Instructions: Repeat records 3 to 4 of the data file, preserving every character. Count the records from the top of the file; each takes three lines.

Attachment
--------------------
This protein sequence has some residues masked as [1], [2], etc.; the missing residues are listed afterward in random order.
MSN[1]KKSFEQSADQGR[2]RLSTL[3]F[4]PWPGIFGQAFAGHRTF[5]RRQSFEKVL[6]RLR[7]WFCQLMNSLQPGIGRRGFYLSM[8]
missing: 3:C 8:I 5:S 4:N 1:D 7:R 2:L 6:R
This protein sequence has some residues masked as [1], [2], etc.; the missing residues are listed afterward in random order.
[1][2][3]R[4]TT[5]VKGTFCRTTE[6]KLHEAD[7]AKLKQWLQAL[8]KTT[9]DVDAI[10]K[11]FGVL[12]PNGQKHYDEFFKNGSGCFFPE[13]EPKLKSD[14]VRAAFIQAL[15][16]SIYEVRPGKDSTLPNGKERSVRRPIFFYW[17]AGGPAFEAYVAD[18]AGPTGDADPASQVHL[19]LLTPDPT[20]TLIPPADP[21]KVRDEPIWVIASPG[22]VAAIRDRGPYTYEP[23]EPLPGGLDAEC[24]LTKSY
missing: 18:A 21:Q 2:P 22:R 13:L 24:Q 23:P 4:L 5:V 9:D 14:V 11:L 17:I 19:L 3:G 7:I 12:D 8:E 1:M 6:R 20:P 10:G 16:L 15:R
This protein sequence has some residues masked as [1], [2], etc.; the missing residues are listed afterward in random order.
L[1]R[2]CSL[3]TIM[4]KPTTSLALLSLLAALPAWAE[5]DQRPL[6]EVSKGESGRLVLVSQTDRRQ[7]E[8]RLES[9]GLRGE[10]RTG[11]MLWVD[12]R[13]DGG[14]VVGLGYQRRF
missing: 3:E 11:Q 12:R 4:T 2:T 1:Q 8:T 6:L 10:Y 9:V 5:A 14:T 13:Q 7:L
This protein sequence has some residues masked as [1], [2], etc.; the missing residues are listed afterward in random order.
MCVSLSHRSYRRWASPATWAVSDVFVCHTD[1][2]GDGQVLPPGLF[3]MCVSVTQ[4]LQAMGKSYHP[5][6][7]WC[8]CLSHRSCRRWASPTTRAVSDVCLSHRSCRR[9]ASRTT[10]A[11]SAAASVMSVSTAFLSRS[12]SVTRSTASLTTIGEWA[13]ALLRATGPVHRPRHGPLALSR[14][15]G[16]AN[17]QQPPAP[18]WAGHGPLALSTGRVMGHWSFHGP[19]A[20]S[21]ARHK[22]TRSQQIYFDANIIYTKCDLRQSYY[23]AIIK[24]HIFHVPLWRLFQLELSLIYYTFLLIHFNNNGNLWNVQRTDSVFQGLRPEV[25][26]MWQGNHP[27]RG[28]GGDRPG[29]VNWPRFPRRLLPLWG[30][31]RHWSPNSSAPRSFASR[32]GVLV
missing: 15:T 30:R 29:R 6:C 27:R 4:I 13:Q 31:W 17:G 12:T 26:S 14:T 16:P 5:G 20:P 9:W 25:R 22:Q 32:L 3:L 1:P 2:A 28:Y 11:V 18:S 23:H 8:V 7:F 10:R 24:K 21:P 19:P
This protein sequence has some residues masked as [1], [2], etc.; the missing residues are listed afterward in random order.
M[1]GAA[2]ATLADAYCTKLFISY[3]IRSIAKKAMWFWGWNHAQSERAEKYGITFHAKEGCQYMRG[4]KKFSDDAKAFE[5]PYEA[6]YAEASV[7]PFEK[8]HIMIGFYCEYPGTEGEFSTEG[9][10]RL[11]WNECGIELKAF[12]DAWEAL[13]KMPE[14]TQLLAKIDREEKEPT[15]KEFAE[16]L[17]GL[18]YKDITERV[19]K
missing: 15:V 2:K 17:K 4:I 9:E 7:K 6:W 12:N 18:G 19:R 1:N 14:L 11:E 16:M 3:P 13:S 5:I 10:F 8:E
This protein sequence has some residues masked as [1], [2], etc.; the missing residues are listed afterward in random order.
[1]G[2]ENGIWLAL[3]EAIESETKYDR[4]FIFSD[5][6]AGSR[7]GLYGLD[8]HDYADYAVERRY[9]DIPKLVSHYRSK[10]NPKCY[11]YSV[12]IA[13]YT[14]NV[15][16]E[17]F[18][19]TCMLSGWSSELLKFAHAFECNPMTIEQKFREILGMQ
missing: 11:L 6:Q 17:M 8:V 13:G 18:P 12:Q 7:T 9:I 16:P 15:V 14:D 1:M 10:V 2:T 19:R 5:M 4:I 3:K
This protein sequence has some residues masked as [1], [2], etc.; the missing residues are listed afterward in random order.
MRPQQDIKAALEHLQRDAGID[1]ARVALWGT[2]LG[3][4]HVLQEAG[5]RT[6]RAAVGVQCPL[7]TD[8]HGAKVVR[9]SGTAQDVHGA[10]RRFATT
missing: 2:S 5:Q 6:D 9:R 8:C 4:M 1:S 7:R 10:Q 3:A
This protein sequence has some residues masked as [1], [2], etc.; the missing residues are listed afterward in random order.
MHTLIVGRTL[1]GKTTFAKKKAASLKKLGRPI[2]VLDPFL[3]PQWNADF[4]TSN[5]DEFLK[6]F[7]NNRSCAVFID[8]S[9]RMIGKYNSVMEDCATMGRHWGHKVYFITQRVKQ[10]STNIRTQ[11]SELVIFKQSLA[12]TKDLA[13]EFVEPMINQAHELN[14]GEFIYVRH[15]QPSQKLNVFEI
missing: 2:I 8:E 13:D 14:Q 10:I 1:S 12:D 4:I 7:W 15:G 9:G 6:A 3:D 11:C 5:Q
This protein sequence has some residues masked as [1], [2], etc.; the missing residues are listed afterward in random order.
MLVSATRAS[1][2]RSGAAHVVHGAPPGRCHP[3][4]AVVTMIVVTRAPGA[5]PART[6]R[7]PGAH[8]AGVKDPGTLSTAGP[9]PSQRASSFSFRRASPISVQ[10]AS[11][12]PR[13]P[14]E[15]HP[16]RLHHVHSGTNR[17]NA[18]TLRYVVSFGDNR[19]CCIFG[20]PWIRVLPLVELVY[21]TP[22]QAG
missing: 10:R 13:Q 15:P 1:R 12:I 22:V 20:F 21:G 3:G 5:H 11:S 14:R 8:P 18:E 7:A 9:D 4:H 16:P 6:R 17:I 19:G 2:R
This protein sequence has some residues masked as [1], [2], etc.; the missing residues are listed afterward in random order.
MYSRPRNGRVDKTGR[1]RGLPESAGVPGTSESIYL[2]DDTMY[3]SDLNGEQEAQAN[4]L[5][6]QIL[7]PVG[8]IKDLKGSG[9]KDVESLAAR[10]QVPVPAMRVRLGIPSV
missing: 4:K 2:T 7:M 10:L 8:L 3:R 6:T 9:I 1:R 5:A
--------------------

This protein sequence has some residues masked as [1], [2], etc.; the missing residues are listed afterward in random order.
L[1]R[2]CSL[3]TIM[4]KPTTSLALLSLLAALPAWAE[5]DQRPL[6]EVSKGESGRLVLVSQTDRRQ[7]E[8]RLES[9]GLRGE[10]RTG[11]MLWVD[12]R[13]DGG[14]VVGLGYQRRF
missing: 3:E 11:Q 12:R 4:T 2:T 1:Q 8:T 6:L 10:Y 9:V 5:A 14:T 13:Q 7:L
This protein sequence has some residues masked as [1], [2], etc.; the missing residues are listed afterward in random order.
MCVSLSHRSYRRWASPATWAVSDVFVCHTD[1][2]GDGQVLPPGLF[3]MCVSVTQ[4]LQAMGKSYHP[5][6][7]WC[8]CLSHRSCRRWASPTTRAVSDVCLSHRSCRR[9]ASRTT[10]A[11]SAAASVMSVSTAFLSRS[12]SVTRSTASLTTIGEWA[13]ALLRATGPVHRPRHGPLALSR[14][15]G[16]AN[17]QQPPAP[18]WAGHGPLALSTGRVMGHWSFHGP[19]A[20]S[21]ARHK[22]TRSQQIYFDANIIYTKCDLRQSYY[23]AIIK[24]HIFHVPLWRLFQLELSLIYYTFLLIHFNNNGNLWNVQRTDSVFQGLRPEV[25][26]MWQGNHP[27]RG[28]GGDRPG[29]VNWPRFPRRLLPLWG[30][31]RHWSPNSSAPRSFASR[32]GVLV
missing: 15:T 30:R 29:R 6:C 27:R 4:I 13:Q 31:W 17:G 12:T 26:S 14:T 16:P 5:G 20:P 9:W 25:R 22:Q 32:L 3:L 1:P 2:A 28:Y 11:V 18:S 23:H 8:V 7:F 10:R 24:K 21:P 19:P